- Protect clothes from rain. Rain is often the reason that we are forced to bring our laundry inside before it’s dry. Try putting up a shelter in your garden under which you can put your laundry. A garden umbrella or fibreglass sheeting should be sufficient to keep the worst of the rain off your clothes.
- Use a drying rack outside. Rather than hanging your clothes on a clothesline, try putting them all on an airer or drying rack that can be easily transported. That way, you can pick up all of your clothes and move them indoors or outdoors quickly in the event of rain, without the hassle of pegging and unpegging everything from a set clothesline.
- Put clothes outside early in the day. Do your laundry first thing in the morning so that it has all day to hang outside in the sun.
- Plan your laundry days according to the weather forecast. Use the TV weather report or a phone app to track expected weather conditions and do your laundry at the start of sunny spells.
If your clothes aren’t able to fully dry by the time you need to bring them inside, hang them on an airer. Because your clothes should have partially dried outdoors, you will be releasing less water and VOCs into the interior air by just finishing them off inside.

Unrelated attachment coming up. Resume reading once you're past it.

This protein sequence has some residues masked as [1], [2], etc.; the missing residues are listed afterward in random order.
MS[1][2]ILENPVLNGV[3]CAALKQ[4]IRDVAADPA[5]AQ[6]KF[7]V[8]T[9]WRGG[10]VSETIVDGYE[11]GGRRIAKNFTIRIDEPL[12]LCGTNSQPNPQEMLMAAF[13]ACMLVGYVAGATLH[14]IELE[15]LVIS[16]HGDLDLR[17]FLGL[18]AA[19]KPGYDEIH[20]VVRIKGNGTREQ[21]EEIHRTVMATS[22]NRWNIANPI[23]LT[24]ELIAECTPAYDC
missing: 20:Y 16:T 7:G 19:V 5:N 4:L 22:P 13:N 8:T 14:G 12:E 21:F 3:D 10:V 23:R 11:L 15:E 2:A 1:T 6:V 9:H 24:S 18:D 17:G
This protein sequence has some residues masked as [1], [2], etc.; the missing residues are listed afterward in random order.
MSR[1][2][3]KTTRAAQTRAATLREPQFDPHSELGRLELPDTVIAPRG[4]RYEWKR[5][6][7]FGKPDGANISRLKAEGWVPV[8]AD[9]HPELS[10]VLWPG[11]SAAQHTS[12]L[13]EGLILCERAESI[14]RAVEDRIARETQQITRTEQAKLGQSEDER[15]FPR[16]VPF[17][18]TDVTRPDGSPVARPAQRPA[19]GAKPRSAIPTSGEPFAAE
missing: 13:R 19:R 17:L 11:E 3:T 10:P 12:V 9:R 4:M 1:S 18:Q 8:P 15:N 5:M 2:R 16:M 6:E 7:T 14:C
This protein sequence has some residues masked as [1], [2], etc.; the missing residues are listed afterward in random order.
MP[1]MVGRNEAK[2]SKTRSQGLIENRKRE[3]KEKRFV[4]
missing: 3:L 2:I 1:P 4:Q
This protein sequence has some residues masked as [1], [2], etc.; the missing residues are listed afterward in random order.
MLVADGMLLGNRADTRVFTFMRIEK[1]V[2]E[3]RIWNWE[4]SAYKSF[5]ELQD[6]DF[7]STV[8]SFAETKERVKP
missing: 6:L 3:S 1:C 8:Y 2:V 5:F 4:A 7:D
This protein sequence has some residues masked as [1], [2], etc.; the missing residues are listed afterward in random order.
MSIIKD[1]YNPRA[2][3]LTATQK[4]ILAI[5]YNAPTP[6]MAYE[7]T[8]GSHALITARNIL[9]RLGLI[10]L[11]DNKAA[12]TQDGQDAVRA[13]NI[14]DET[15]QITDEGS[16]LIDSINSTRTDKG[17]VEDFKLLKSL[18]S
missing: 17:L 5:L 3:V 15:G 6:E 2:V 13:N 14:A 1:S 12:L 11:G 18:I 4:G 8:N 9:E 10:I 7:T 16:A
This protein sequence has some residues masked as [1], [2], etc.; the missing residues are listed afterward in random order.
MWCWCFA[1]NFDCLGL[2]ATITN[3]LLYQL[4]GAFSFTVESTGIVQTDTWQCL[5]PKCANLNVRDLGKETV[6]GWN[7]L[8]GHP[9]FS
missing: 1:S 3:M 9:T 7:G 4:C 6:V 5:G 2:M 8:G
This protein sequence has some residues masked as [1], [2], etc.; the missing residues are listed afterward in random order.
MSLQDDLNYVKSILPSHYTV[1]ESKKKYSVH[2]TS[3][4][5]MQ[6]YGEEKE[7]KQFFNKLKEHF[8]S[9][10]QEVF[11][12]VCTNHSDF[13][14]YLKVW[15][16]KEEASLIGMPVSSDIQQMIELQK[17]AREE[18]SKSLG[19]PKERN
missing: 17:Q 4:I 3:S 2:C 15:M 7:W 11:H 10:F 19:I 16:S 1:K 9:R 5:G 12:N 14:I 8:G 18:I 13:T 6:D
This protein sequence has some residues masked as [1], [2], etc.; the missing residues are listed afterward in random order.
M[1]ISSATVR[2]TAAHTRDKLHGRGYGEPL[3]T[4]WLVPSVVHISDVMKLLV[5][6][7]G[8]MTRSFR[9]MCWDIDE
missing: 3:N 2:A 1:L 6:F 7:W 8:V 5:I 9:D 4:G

Drying clothes indoors safely
There are a few things you can do to make indoor drying safer, such as:
- Get clothes as dry as possible outdoors before bringing them inside.
- Buy a dehumidifier and place it near your laundry. This should soak up much of the moisture evaporating from your clothes and reduce the risk of mould. A range of dehumidifiers is available these days, from expensive machines to very affordable models such as the Pro Breeze 500ml Dehumidifier.
- Place your laundry in a well-ventilated area, such as next to an open window. This may be impractical in extremely cold or rainy weather, but is probably the best way to ensure your home stays free of VOCs.
- Place your laundry in the kitchen or bathroom with the extractor fan on to draw out the moisture and VOCs from the air.
- If you have done the bulk of your drying outside and just a few sections like pockets or collars are still damp, use a warm blowdryer to target only the necessary areas.
- Be mindful of what chemicals you are applying to your laundry. Choose a natural soap or detergent that will release fewer toxic compounds into the air – see these mainly natural alternatives to washing powder.